March On!


The older I get, the more this rule applies: there has to be a really good reason to put myself in the position of too few bathroom facilities. PortaPotties count, but barely. A corollary to that is that there has to be a really good reason to be friggin’ cold, even though the cold certainly makes the PortaPotties less odorous.

So, you might think those are the reasons I’m not joining the Women’s March on Washington.

And you would be partly right.

But as one who joined the Million Mom March against gun violence only to see gun deaths increase with the years, I am done with marches.

If someone could prove that I could save a life by marching, I’d be on it.

But I worked in D.C. and I put in my time with Congressmen. I was a press secretary for two Congressmen and I may sound jaded, but I can tell you, marches count for nada. They are good optics but they don’t change policy. I can’t name one politician who saw a big march, hit his or her forehead, and said, “Eureka! I’ve been blind, but now I see!”

The Tea Party had great optics – mostly white people in patriot costumes with flags urging the government not to tread on them. They co-opted, and some would say perverted, patriotism and they made for great TV. But it wasn’t until the little worm Ted Cruz stopped government in its tracks with a filibuster that included a reading of “Green Eggs & Ham,” that anyone realized the Tea Party had a little bit of political heft. When the Tea Partiers marched, they were easily dismissed as crackpots.

Don’t get me wrong: I completely support the cause behind this women’s march. I do not want to see women’s health and women’s rights rolled back to some mythical Leave it to Beaver days. I do not believe that the only love that is valid is that between someone born male and someone born female. And I know that immigrants made this country diverse and strong, not weak.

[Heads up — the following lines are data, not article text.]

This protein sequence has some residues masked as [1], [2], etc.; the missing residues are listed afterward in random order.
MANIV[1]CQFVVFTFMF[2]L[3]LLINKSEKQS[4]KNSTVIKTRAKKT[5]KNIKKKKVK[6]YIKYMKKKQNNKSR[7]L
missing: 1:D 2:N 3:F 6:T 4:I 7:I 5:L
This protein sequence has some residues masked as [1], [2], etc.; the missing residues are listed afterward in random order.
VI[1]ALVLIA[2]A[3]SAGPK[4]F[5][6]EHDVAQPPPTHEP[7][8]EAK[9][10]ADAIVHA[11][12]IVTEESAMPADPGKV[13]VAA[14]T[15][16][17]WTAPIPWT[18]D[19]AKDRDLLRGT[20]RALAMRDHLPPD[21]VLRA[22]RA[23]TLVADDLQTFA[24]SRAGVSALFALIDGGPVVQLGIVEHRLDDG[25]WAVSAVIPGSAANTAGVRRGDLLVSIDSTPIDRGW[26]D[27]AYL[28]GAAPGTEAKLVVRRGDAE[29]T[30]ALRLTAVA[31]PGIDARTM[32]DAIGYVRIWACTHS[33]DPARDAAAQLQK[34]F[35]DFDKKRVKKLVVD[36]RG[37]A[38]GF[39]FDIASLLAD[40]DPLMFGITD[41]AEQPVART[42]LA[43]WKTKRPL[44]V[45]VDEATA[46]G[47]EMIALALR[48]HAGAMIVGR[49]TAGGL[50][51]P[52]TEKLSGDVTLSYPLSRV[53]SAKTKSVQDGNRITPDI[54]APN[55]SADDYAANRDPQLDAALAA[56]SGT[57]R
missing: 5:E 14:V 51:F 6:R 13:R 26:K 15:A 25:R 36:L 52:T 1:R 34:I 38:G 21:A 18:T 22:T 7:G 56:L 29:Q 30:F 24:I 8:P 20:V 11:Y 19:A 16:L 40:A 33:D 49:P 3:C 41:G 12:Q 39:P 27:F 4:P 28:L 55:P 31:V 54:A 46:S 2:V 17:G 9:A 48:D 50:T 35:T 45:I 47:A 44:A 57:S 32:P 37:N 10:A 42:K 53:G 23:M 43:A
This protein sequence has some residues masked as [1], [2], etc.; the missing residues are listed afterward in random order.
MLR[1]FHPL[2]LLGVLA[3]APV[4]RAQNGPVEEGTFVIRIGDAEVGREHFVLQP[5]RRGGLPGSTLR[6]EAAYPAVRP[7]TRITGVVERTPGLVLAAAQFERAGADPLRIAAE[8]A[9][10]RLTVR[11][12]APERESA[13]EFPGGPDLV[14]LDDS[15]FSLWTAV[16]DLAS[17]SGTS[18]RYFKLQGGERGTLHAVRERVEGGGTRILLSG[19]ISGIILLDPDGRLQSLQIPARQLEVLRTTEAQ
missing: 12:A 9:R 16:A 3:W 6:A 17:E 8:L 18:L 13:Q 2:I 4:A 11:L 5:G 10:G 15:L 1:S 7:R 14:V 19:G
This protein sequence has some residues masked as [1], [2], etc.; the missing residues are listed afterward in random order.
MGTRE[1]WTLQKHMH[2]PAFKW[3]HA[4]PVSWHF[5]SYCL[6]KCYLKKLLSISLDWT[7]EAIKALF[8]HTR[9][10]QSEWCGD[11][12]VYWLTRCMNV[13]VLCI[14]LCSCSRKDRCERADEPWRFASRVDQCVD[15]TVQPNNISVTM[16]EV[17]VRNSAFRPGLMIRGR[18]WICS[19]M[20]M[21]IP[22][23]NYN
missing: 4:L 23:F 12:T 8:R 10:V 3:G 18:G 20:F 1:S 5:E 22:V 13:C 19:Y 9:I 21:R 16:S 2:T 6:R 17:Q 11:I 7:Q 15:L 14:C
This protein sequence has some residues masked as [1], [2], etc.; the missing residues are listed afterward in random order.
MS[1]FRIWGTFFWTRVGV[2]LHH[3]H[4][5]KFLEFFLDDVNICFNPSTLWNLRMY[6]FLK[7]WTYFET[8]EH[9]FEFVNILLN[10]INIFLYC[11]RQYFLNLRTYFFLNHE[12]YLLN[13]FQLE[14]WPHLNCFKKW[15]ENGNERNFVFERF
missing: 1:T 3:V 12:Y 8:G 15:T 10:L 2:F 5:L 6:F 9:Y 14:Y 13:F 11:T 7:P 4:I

So, march on, sisters and brothers. I just won’t be there.

Rather than marching, I will be working quietly – and not so quietly – in the background. I’ll be signing up for some political committees because I think change starts local. I’ll be sending money to the organizations likely to be gutted by a Trump presidency.

I will be hanging out in places that are warm and have bathrooms – and I will be inviting any gender to use whichever bathroom works. Because, the Halls of Power? They’re warm and they have bathrooms. And they are where real change happens.



Pointless Protest


Dear Reader, I hope you will not boycott my blog after reading this.

 Because, I shamelessly watched the Olympics. Despite an impassioned segment from Keith Olbermann about the horrific dog killing in Sochi. Despite Russian politicians’ ignorant and insulting statements about homosexuality. And despite Putin’s years of human rights violations.

 I watched because, despite all the calls to boycott the Olympics by my enlightened friends and colleagues…what good would it do?

 Take it to its logical conclusion.

 Okay, NBC gets low ratings for the Olympics. So maybe they decide that covering the Olympics is a losing proposition if they can’t promise advertisers the viewers. And then, sponsors for the athletes have to give a second thought to those sponsorships because, if their good deeds aren’t going to get national visibility on a broadcast network, is it really worth it to sponsor an athlete? And the athletes, shorn of sponsors, will they be able to afford Olympic competition? How does any of this lead to the Olympic Committee putting the next Olympic site candidates through a basic decency checklist before awarding the Olympic venue?

 Likewise, I have yet to share a Facebook status or pass along a chain email. Does cancer care if I dedicate my status to saying in some creative way that cancer sucks? If I post a red equal sign to show my support of marriage equality, will the Supreme Court justices take note and change their vote? I’m pretty sure they’ve taken no notice of any of my statuses, otherwise the legal penalties for child or animal abuse would be a whole lot more creative and painful.

 If I tell you my bra color, or make my profile picture purple, how much money will go to a cause I believe in? Chevrolet pledges a dollar to fight cancer for every purple photo. But I write checks for more than a dollar, so wouldn’t I be better off just writing a check or volunteering?

 Don’t get me wrong. I think boycotts and protests can bring about great social change. But they have to be done strategically. If we all just hop on the latest easy, fun social wave because it makes us feel good about ourselves without actually ensuring that our mobilization results in change, isn’t our protest pointless?